Third, there are many ways to promote cleaner and greener technologies without imposing trade conditions. Providing information, technologies and even subsidies, via cheap licensing of clean technologies, for less polluting choices is one way. Indeed, increased trade and growth often leads to installation of newer capital equipment, usually cleaner than the older models, especially if it is made in rich countries where high standards push capital equipment makers to design pollution out of the process.

As with labor standards, assistance in enforcement of existing environmental laws would also be helpful. Few nations complain if they are asked or helped to enforce their own laws. Observing international environmental treaties, such as bans on trade of endangered species or ozone-depleting chemicals is also non-controversial and already in the pending FTAs.

If the real issue is the insecurity of US workers, as it may well be, then there are also several measures that Congress could take rather than overload trade negotiations. Health-care costs act as an employment tax that causes fewer “good” jobs to be created. A lack of training opportunities or aid to impacted communities also makes people fear change, whatever causes it. Providing for health insurance at a reasonable cost or retraining would do more to help workers than telling foreign countries how to write their own laws.

But what happens if the conditionality works? What if, say, Ecuador, agrees to the labor standards and pollution controls in order to get lower tariffs? In all likelihood, the impact would be negative for Ecuador. Sure, some workers would benefit from higher wages. But the main income divide in Ecuador is urban-rural, or perhaps formal-informal sector. Keeping the number of urban formal sector workers down – and their wages high – is not going to help inequality or growth. More likely, trade opportunities will drift to lower-wage countries, perhaps in Asia, where costs of production will be lower. Ecuador would have trouble competing, even with marginally lower tariffs. The outcome would be negative, except for the few formal sector workers who get better pay. Outcomes for pollution are likely to be similar. Light industry seldom is a major polluter, and keeping the output of that sector down and its growth lower is unlikely to reduce pollution much.

If all of this seems much too convoluted, Americans might ask how they would feel if a foreign government sought to dictate how their laws should be written. The response would be highly negative. There is no reason to believe that foreign governments or people like being told what to do any more than Americans do. Imposing conditions is likely to increase resentment and the threat of backlash against both trade and the US.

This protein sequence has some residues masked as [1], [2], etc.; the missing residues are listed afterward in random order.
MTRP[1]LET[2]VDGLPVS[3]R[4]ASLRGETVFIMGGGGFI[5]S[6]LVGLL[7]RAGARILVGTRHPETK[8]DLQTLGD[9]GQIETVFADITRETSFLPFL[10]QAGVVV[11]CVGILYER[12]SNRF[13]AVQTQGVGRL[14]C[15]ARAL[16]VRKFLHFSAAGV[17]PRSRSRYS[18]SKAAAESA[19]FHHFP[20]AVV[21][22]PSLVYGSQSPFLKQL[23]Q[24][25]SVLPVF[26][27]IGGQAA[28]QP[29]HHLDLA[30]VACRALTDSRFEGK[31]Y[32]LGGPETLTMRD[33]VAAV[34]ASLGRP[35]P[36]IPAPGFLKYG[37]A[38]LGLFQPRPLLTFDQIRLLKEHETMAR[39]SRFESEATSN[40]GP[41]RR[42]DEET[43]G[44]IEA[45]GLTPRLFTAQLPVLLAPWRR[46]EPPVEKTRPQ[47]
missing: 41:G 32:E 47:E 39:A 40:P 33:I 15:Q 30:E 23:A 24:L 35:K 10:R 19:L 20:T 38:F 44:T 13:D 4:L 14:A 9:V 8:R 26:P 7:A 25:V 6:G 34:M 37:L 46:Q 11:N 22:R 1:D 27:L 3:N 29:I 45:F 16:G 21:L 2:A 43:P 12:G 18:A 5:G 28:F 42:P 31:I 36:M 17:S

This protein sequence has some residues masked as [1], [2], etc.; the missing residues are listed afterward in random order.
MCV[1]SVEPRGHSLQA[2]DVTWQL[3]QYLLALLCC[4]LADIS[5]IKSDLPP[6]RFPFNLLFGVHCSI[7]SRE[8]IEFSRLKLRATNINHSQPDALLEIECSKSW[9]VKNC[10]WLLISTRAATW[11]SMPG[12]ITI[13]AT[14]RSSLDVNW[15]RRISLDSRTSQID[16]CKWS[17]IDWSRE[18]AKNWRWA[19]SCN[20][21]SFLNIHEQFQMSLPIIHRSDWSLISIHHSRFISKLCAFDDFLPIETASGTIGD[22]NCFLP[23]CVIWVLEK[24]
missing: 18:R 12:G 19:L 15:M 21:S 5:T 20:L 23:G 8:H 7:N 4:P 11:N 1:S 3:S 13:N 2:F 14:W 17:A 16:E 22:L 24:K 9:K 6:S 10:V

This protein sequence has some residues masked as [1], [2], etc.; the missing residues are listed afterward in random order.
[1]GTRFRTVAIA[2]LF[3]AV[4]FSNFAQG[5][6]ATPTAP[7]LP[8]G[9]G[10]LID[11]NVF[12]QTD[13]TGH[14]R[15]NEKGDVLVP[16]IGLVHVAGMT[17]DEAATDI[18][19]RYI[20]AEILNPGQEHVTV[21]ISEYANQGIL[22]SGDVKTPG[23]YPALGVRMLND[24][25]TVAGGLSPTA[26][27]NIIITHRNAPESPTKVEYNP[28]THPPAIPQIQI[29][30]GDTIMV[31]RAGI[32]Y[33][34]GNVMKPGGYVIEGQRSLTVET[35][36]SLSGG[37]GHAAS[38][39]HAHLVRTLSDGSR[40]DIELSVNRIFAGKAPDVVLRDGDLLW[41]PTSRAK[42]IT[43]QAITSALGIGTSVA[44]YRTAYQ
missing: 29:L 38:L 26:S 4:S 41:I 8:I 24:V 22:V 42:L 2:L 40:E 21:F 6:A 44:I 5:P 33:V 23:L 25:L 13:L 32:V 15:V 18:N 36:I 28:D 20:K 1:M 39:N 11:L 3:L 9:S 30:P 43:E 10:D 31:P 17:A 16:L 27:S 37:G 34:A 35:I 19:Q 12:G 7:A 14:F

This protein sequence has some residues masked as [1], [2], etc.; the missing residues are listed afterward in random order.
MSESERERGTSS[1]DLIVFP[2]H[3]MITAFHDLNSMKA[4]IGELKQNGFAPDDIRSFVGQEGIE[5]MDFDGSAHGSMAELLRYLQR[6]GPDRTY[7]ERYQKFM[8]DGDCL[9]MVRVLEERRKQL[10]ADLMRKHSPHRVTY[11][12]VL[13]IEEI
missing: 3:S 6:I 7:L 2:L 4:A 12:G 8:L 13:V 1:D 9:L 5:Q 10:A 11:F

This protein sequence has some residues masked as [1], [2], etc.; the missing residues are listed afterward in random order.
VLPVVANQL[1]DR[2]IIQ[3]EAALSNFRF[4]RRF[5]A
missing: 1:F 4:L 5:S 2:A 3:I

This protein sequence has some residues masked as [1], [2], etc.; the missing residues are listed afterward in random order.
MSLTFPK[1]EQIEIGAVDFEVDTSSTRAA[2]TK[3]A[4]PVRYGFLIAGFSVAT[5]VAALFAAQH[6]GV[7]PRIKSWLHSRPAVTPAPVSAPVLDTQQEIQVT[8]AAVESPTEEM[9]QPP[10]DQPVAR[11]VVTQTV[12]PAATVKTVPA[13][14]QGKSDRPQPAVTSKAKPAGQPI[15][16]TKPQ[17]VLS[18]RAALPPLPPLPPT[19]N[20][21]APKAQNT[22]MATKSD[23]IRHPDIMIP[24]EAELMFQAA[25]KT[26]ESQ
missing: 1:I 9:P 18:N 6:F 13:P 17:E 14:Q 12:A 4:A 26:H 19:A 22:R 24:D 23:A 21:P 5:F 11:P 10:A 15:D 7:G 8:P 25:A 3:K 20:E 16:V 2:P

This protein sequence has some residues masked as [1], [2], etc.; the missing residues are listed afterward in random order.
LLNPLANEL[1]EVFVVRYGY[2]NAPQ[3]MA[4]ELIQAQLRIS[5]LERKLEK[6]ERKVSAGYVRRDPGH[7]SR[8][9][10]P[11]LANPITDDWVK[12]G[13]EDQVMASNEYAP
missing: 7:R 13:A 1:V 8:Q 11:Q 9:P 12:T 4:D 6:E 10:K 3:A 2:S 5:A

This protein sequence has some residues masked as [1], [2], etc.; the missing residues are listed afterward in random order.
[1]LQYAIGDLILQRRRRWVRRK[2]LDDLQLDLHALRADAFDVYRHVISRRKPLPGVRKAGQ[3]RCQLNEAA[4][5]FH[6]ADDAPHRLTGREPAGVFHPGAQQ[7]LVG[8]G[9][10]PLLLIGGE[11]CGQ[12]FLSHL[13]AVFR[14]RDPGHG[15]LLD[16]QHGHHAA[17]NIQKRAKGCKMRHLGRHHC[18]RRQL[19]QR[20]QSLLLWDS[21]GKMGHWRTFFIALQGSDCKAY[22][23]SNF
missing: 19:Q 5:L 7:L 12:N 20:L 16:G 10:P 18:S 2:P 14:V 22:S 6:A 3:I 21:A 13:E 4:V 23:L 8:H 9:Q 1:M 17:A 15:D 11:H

Much less contentious is if there is a mutual requirement to enforce existing laws, or negotiate two sets of tariffs – a lower one if existing laws are enforced and another one if they are not. Allowing civil-society groups to enter complaints is another possible condition that might be acceptable. In any case, less presumption and more cooperation is likely to yield better results in economic and diplomatic terms. Simply because highly ethical goals are proclaimed does not make a poor policy a good one. If the change in fast track leaves trade barriers higher, angers people and weakens the economy in the developing country – and does not help the workers in the US – then it would be counterproductive.

An aggressive attempt to force labor and environmental changes on others is unlikely to be a happy or successful experiment and, at the very least, would make trade pacts harder to negotiate. Perhaps that is the real goal anyway, and in that sense the change may be successful for those insisting on it.

1 This question was covered in Edward Leamer's review of "The World Is Flat" by Thomas Friedman in the March 2007 Journal of Economic Literature. Leamer, on p. 117, reports that from 2000 to 2005, job loss relative to trend in nondurable manufacturing was -16.3 percent, but technology alone caused a 17.6 percent drop, while demand and trade had minor roles. In durable manufacturing, the role of trade was under 20 percent of the deviation. This is typical of the literature - trade is not a major cause of job declines in manufacturing.

David Dapice is associate professor of economics at Tufts University and the economist of the Vietnam Program at Harvard University’s Kennedy School of Government.

© 2007 Yale Center for the Study of Globalization